Latin America Cargo City (LACC), at Montevideo Carrasco International Airport, is set to ramp up its pharmaceuticals handling capability.

A new facility, the airport’s third, is slated to come onstream in the first quarter of next year, adding 500 pallet positions.

The airport operator burnished its credentials in the healthcare and pharma logistics arena during the pandemic, playing a central role in the distribution of Covid vaccine throughout Uruguay.

Under the Gateway Access Point concept, vaccines were stored, prepared and delivered from the airport directly to vaccination centres around the country, shortening lead times.

An early participant both in the CEIV pharma validation scheme and the initiative, Montevideo was already a well-established gateway for healthcare and pharma traffic before the pandemic, but its role in vaccine distribution raised its stature.

A second major multinational pharmaceutical producer, UK-based GlaxoSmithKline, moved in this year and others have been in talks with LACC about setting up shop at the airport to use its free zone for distribution activities, reported LACC sales manager Hans Guiscardo. They are looking to serve the local market as well as other countries, he added.

He sees a paradigm shift as pharma companies look to consolidate their international flows to fewer, strategic distribution points, reducing the number of longhaul routes to move their traffic.

This strategy includes a multimodal component – distribution tends to be by surface transport, while pharma products that are less time- and temperature-sensitive can be brought in by ocean carrier, Mr Guiscardo noted.

The increasingly multimodal nature of its business prompted the operator to change its name from Montevideo Free Airport to LACC, a move that went hand-in-hand with the expansion of the free zone by 80,000sq metres.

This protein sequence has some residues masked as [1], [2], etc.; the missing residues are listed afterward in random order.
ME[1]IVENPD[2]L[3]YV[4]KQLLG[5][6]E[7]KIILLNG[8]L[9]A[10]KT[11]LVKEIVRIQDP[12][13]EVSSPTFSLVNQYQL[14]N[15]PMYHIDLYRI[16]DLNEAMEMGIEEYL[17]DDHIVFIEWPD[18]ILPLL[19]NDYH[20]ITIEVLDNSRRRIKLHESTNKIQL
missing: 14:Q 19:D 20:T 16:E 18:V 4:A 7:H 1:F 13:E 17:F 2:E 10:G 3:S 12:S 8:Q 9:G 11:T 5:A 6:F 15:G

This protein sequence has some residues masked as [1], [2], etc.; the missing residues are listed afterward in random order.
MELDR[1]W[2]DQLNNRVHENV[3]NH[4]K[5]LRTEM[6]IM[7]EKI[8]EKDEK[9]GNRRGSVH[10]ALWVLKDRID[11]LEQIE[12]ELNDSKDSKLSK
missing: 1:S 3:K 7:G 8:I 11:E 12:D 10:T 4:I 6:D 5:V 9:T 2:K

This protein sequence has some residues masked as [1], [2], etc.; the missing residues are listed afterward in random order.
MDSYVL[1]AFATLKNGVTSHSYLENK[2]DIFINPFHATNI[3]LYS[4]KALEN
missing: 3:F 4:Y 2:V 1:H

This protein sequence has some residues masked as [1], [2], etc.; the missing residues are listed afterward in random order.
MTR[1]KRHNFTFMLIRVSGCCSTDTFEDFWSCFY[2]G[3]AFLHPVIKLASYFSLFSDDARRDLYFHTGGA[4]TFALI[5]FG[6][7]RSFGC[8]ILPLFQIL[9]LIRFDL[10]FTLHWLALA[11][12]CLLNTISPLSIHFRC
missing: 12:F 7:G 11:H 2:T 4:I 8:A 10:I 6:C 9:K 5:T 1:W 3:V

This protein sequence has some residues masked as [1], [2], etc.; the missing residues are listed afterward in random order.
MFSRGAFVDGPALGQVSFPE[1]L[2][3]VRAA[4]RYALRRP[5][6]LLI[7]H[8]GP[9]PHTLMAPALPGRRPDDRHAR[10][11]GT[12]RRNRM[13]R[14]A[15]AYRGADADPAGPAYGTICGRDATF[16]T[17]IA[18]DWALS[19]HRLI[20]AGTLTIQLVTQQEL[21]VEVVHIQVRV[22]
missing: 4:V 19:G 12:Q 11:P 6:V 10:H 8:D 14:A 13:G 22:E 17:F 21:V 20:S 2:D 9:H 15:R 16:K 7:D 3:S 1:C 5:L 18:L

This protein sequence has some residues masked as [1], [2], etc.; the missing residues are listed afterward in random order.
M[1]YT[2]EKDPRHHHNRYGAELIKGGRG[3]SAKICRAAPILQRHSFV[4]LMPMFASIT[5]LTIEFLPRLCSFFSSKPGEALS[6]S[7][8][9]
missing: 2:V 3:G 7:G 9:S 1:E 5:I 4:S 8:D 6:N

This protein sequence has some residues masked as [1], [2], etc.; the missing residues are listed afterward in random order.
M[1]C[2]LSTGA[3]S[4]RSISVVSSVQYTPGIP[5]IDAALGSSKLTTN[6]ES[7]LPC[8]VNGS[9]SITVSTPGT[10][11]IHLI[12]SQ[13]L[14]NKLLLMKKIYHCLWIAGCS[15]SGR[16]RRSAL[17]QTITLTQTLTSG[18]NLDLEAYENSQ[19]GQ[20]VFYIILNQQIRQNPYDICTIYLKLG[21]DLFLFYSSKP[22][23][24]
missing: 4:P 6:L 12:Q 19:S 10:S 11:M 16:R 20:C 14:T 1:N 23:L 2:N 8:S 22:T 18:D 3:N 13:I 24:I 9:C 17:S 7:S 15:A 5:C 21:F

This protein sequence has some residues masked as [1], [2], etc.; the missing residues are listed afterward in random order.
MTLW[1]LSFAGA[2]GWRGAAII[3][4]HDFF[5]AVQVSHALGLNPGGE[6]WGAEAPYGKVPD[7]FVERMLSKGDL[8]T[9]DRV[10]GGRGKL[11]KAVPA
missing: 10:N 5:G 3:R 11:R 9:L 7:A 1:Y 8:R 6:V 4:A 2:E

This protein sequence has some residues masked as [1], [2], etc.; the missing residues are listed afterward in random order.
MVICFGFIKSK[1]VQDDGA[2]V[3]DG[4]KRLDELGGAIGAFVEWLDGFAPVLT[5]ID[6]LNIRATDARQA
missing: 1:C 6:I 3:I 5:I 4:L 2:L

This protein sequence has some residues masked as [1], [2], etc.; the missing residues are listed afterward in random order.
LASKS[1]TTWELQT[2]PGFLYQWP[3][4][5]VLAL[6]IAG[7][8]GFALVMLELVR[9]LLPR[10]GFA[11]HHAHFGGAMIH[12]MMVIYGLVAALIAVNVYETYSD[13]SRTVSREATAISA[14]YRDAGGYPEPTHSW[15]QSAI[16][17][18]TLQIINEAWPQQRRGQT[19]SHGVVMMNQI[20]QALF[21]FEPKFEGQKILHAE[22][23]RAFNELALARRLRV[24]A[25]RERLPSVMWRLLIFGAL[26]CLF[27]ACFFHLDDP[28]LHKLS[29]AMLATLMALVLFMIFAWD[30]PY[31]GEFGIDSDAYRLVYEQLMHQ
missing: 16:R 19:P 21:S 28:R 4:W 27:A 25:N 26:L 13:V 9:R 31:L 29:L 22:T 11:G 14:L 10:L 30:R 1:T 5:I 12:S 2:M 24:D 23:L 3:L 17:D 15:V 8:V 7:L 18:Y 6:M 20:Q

One reason for the expansion and heightened emphasis on multimodal activities was the trend in pharma towards cluster-related companies.

LACC’s client base suggested bringing suppliers like packaging firms to the site and Mr Guiscardo reported interest from several, including some that have expressed interest in regional distribution activities, as have some tier two suppliers in the pharma industry, he added.

The airport’s second pharma building opened in October, adding 1,200 sq metres of temperature-controlled space, which is already fully committed and prompted the operators to plan the third facility. LACC has about 350 pallet positions, but this falls short of the requirements of the clients in the pipeline, Mr Guiscardo said, hence the extra 500 positions planned.

LACC is also developing a role as a distribution point for medical cannabis. Uruguay legalised its storage and distribution in late 2020, which allows international shippers to move this traffic through the country, using bonded warehouses. There shipments can be broken down into individual consignments to be dispatched to recipients in Latin American countries upon receipt of a doctor’s prescription.

Activity it is currently on a small scale, but it adds to LACC’s portfolio of healthcare capabilities – although it is unlikely to prompt plans for a fourth dedicated warehouse any time soon.

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